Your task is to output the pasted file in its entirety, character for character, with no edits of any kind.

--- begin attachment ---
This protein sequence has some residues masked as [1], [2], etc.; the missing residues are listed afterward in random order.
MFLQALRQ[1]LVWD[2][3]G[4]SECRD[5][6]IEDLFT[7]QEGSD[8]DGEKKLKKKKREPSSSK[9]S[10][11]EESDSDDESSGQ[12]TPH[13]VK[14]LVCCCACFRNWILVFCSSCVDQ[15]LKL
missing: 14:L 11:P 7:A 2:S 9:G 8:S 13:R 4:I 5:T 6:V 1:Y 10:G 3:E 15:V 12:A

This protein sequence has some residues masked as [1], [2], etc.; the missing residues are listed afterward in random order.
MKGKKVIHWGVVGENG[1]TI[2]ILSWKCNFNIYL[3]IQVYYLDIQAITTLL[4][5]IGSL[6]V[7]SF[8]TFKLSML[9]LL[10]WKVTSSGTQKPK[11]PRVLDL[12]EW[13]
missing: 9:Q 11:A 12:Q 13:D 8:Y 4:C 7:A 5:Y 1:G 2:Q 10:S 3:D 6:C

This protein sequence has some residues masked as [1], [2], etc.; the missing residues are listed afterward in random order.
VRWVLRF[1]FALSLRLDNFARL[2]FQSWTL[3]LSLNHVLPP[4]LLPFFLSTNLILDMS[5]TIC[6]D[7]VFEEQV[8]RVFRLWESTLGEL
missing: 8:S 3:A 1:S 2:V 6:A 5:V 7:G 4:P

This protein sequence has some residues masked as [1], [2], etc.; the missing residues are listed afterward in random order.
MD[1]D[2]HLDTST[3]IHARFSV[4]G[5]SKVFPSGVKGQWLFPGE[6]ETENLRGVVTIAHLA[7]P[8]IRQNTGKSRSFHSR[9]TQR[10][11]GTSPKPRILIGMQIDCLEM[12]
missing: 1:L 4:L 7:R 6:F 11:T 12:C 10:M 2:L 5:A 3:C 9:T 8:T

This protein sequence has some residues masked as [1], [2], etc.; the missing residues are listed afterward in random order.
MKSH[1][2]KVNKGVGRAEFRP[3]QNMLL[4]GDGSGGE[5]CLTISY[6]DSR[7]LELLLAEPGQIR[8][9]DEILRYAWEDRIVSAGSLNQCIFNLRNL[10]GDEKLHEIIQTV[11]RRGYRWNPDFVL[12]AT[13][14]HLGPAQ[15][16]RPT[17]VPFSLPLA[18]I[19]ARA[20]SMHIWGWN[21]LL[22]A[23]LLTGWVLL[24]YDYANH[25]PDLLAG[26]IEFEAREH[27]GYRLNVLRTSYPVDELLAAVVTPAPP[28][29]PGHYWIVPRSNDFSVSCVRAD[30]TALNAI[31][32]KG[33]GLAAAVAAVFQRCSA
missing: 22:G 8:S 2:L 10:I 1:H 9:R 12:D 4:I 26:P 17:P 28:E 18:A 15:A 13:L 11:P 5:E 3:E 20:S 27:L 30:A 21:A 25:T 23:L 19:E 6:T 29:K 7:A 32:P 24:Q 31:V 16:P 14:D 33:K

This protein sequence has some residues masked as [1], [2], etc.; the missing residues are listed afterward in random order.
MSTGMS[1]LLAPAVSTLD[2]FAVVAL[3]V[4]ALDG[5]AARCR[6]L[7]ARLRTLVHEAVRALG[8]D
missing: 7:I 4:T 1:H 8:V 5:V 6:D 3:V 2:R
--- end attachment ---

This protein sequence has some residues masked as [1], [2], etc.; the missing residues are listed afterward in random order.
MFLQALRQ[1]LVWD[2][3]G[4]SECRD[5][6]IEDLFT[7]QEGSD[8]DGEKKLKKKKREPSSSK[9]S[10][11]EESDSDDESSGQ[12]TPH[13]VK[14]LVCCCACFRNWILVFCSSCVDQ[15]LKL
missing: 14:L 11:P 7:A 2:S 9:G 8:S 13:R 4:I 5:T 6:V 1:Y 10:G 3:E 15:V 12:A

This protein sequence has some residues masked as [1], [2], etc.; the missing residues are listed afterward in random order.
MKGKKVIHWGVVGENG[1]TI[2]ILSWKCNFNIYL[3]IQVYYLDIQAITTLL[4][5]IGSL[6]V[7]SF[8]TFKLSML[9]LL[10]WKVTSSGTQKPK[11]PRVLDL[12]EW[13]
missing: 9:Q 11:A 12:Q 13:D 8:Y 4:C 7:A 5:Y 1:G 2:Q 10:S 3:D 6:C

This protein sequence has some residues masked as [1], [2], etc.; the missing residues are listed afterward in random order.
VRWVLRF[1]FALSLRLDNFARL[2]FQSWTL[3]LSLNHVLPP[4]LLPFFLSTNLILDMS[5]TIC[6]D[7]VFEEQV[8]RVFRLWESTLGEL
missing: 8:S 3:A 1:S 2:V 6:A 5:V 7:G 4:P

This protein sequence has some residues masked as [1], [2], etc.; the missing residues are listed afterward in random order.
MD[1]D[2]HLDTST[3]IHARFSV[4]G[5]SKVFPSGVKGQWLFPGE[6]ETENLRGVVTIAHLA[7]P[8]IRQNTGKSRSFHSR[9]TQR[10][11]GTSPKPRILIGMQIDCLEM[12]
missing: 1:L 4:L 7:R 6:F 11:T 12:C 10:M 2:L 5:A 3:C 9:T 8:T

This protein sequence has some residues masked as [1], [2], etc.; the missing residues are listed afterward in random order.
MKSH[1][2]KVNKGVGRAEFRP[3]QNMLL[4]GDGSGGE[5]CLTISY[6]DSR[7]LELLLAEPGQIR[8][9]DEILRYAWEDRIVSAGSLNQCIFNLRNL[10]GDEKLHEIIQTV[11]RRGYRWNPDFVL[12]AT[13][14]HLGPAQ[15][16]RPT[17]VPFSLPLA[18]I[19]ARA[20]SMHIWGWN[21]LL[22]A[23]LLTGWVLL[24]YDYANH[25]PDLLAG[26]IEFEAREH[27]GYRLNVLRTSYPVDELLAAVVTPAPP[28][29]PGHYWIVPRSNDFSVSCVRAD[30]TALNAI[31][32]KG[33]GLAAAVAAVFQRCSA
missing: 22:G 8:S 2:L 10:I 1:H 9:R 12:D 4:I 26:P 17:P 28:E 18:A 15:A 13:L 11:P 5:E 3:E 20:S 27:L 30:A 21:A 25:T 23:L 19:E 6:T 29:K 7:A 32:P 24:Q 31:V 16:P 14:D 33:K

This protein sequence has some residues masked as [1], [2], etc.; the missing residues are listed afterward in random order.
MSTGMS[1]LLAPAVSTLD[2]FAVVAL[3]V[4]ALDG[5]AARCR[6]L[7]ARLRTLVHEAVRALG[8]D
missing: 7:I 4:T 1:H 8:V 5:V 6:D 3:V 2:R